All destination domains that should be handled by the
local transport should be listed in the
mydestination parameter. You can list as many domains as you like, but
individual local users receive mail at all of the domains listed. For
example, if both ora.com and
oreilly.com are listed in
mydestination, then messages to either
firstname.lastname@example.org go to the same local
All local recipients should be listed in tables configured in
local_recipient_maps parameter to avoid accepting messages for unknown users.
set to the system password file and alias maps, so you normally don't
have to make any changes. Once Postfix has determined that it is the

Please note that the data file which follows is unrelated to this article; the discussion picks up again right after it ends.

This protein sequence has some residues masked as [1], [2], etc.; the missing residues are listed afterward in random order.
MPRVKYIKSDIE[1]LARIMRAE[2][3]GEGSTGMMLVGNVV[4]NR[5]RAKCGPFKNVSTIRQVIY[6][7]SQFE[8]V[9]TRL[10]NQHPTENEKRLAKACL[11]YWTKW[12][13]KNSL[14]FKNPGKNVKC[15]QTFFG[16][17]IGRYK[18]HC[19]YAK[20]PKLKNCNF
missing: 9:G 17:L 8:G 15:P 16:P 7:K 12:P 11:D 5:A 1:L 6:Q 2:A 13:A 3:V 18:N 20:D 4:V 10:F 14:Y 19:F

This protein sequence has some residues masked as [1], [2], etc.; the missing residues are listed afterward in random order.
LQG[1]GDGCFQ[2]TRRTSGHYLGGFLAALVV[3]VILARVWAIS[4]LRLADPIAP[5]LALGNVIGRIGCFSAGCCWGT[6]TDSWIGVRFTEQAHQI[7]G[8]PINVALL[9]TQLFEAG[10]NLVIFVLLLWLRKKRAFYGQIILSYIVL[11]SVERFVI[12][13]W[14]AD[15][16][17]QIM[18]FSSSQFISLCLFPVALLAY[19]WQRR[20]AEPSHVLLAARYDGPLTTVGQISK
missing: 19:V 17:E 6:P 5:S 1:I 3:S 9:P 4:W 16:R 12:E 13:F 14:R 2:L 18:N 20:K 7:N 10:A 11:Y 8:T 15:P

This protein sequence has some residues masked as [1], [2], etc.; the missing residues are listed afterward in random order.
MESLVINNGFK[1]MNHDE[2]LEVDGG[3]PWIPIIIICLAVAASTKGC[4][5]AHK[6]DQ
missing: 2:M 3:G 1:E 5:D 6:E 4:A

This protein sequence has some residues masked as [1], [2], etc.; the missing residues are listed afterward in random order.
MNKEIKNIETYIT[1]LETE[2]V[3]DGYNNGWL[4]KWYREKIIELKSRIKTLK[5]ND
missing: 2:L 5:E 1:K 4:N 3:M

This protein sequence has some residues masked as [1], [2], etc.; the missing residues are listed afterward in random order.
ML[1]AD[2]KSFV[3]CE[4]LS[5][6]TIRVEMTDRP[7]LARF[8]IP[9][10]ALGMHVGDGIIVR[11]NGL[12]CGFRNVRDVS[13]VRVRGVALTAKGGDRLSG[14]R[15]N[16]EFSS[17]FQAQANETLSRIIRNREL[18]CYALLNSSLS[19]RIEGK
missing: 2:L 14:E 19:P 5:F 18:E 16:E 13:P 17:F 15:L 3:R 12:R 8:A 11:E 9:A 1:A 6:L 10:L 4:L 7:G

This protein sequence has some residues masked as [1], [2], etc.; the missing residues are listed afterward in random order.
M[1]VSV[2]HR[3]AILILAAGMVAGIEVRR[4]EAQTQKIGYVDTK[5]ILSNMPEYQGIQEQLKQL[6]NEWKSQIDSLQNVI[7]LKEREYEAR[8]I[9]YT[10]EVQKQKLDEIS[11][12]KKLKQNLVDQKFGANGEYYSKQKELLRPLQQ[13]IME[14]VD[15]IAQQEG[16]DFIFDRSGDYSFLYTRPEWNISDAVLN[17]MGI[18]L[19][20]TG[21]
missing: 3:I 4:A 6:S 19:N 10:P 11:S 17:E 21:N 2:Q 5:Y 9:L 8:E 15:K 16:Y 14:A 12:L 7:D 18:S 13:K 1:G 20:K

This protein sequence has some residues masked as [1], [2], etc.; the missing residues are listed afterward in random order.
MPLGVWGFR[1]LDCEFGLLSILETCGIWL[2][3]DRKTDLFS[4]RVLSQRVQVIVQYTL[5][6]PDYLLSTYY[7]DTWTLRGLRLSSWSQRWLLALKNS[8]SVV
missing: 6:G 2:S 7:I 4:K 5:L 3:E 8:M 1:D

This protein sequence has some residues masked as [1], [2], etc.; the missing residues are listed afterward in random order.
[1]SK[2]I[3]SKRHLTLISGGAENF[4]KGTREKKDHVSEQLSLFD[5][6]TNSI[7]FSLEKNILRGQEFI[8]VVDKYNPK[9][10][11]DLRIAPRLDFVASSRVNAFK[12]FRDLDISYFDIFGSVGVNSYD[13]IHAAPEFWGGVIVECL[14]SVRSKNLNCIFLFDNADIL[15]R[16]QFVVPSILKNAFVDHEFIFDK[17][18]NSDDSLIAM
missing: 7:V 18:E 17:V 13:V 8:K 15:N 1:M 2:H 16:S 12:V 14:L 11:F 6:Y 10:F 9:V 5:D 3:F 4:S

final destination for a message, and that the message should be
delivered locally, it has to decide what to do with the message.
Before looking for a user account that matches the local part of the email address, Postfix consults its alias maps (see Chapter 4). If there is a forwarding alias that matches the recipient address, Postfix resubmits the message as a new delivery, based on the forwarding information from the alias lookup. Otherwise, it tries to deliver the message to a user on the system. Postfix first checks for the existence of a .forward file for the local user, and may resubmit the message based on information there. If no .forward exists for the user, Postfix delivers the message to the user's mailbox.
.forward files allow local users ...